African American sprinters Tommie Smith and John Carlos protesting racial segregation in the United States in 1968. Hitler watching the Berlin Olympics in 1936. Michael Phelps’ photo finish in the 100-meter butterfly to win his seventh of a record eight medals in 2008. Since its creation in 1896, the Olympic Games have produced iconic images such as these, from the second the Olympic flame is lit at the lavish opening ceremony to the moment that same flame is extinguished at its close. As billions across the globe watch this showcase of fitness, strength, and skill, few understand how the pictorial legacy of the Games continues to shape the way the events are viewed today.Olympic Visions explores how painters and sculptors, photographers and filmmakers, and architects and designers have helped to affect the consciousness of spectators around the world. Mike O’Mahony describes and analyzes images such as documentary photographs and posters made of the Olympics throughout history. He also looks at the many special objects, including coins, medals, and sculptures, that have been made to commemorate the games. His detailed insights into the world of Olympic artifacts, combined with the beautiful illustrations included here, present a crucial addition to our understanding of the games and the way we watch them. With the next Olympic Games beginning in London in July, Olympic Visions will be an essential companion to viewers tuning in to cheer on their national teams to triumph and glory.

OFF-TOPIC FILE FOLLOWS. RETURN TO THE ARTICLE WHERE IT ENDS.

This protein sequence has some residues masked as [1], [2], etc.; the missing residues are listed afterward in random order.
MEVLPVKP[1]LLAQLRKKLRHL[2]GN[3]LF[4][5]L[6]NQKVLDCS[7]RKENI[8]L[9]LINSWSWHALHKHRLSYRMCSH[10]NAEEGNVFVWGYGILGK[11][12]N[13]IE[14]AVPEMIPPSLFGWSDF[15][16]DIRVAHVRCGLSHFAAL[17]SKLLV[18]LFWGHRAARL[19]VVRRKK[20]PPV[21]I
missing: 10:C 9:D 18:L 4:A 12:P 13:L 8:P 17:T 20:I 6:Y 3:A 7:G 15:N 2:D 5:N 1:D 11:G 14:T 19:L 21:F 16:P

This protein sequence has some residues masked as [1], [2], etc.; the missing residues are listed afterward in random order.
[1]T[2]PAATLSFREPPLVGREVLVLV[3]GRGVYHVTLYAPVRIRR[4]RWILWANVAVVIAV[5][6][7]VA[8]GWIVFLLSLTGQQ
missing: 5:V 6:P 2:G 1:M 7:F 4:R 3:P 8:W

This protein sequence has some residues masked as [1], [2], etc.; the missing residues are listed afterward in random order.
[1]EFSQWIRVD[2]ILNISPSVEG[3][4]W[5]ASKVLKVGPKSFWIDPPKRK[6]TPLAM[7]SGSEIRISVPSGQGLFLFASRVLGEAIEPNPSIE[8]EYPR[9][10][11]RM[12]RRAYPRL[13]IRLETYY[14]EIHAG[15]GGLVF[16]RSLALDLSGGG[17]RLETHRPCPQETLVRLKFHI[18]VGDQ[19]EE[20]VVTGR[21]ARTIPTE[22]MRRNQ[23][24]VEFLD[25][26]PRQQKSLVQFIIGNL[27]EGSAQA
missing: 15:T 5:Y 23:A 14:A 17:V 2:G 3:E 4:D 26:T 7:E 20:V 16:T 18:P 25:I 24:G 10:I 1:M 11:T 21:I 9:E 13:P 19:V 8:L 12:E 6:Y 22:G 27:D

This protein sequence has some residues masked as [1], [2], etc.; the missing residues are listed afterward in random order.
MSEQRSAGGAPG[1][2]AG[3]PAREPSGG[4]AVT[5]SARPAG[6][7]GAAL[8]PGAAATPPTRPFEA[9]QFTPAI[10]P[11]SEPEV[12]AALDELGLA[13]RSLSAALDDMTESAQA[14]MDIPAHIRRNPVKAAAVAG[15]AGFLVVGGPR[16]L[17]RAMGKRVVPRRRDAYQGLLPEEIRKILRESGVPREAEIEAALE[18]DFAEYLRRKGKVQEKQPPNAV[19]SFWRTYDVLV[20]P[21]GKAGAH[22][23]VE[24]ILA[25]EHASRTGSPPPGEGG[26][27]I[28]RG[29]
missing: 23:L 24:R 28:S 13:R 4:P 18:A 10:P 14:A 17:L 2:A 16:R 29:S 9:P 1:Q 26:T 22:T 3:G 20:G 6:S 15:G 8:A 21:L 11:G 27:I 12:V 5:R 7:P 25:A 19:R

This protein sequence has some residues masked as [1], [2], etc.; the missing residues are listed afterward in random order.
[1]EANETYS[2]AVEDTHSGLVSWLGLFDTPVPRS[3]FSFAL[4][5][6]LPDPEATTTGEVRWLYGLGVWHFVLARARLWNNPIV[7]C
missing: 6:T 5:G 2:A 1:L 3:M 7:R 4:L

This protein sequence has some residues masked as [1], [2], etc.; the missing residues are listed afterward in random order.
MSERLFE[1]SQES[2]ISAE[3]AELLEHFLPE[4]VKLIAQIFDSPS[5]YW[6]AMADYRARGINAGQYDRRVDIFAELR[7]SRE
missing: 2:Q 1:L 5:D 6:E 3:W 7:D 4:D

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...excellent study of how images from the games have influenced culture and reflected changing social relations.Read Full Review of Olympic Visions: Images of th... | See more reviews from WSJ online